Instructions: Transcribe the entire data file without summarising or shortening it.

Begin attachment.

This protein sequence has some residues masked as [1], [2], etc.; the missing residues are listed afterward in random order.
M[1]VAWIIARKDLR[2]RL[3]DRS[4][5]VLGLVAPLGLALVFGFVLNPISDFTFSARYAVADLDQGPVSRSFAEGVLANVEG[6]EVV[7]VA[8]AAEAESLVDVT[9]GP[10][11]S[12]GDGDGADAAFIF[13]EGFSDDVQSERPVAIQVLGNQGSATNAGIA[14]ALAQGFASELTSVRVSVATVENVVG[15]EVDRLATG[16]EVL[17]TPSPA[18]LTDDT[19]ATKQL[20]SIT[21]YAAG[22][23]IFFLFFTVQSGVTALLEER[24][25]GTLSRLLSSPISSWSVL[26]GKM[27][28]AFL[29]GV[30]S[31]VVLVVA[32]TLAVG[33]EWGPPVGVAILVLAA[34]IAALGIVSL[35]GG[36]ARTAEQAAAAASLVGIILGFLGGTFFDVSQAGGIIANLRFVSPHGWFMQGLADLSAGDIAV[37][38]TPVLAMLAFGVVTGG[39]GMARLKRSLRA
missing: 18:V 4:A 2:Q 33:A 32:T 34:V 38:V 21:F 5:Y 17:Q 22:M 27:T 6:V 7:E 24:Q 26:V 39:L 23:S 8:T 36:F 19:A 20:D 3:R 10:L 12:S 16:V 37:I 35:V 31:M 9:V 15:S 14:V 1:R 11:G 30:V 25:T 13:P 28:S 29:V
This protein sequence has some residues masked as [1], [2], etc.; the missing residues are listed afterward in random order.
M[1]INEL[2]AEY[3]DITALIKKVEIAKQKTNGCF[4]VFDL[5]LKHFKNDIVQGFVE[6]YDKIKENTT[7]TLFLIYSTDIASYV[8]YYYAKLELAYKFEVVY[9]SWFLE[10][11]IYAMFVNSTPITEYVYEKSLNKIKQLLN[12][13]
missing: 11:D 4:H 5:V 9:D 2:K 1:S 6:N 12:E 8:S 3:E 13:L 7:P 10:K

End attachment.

This protein sequence has some residues masked as [1], [2], etc.; the missing residues are listed afterward in random order.
M[1]VAWIIARKDLR[2]RL[3]DRS[4][5]VLGLVAPLGLALVFGFVLNPISDFTFSARYAVADLDQGPVSRSFAEGVLANVEG[6]EVV[7]VA[8]AAEAESLVDVT[9]GP[10][11]S[12]GDGDGADAAFIF[13]EGFSDDVQSERPVAIQVLGNQGSATNAGIA[14]ALAQGFASELTSVRVSVATVENVVG[15]EVDRLATG[16]EVL[17]TPSPA[18]LTDDT[19]ATKQL[20]SIT[21]YAAG[22][23]IFFLFFTVQSGVTALLEER[24][25]GTLSRLLSSPISSWSVL[26]GKM[27][28]AFL[29]GV[30]S[31]VVLVVA[32]TLAVG[33]EWGPPVGVAILVLAA[34]IAALGIVSL[35]GG[36]ARTAEQAAAAASLVGIILGFLGGTFFDVSQAGGIIANLRFVSPHGWFMQGLADLSAGDIAV[37][38]TPVLAMLAFGVVTGG[39]GMARLKRSLRA
missing: 18:V 4:A 2:Q 33:A 32:T 34:V 38:V 21:F 5:Y 17:Q 22:M 27:T 6:V 7:E 24:Q 26:V 39:L 23:S 8:T 36:F 19:A 20:D 3:R 10:L 12:S 16:V 37:I 35:V 31:M 9:V 15:S 14:V 1:R 11:G 30:V 25:T 13:P 28:S 29:V
This protein sequence has some residues masked as [1], [2], etc.; the missing residues are listed afterward in random order.
M[1]INEL[2]AEY[3]DITALIKKVEIAKQKTNGCF[4]VFDL[5]LKHFKNDIVQGFVE[6]YDKIKENTT[7]TLFLIYSTDIASYV[8]YYYAKLELAYKFEVVY[9]SWFLE[10][11]IYAMFVNSTPITEYVYEKSLNKIKQLLN[12][13]
missing: 11:D 4:H 5:V 9:D 2:K 1:S 6:N 12:E 8:S 3:E 13:L 7:P 10:K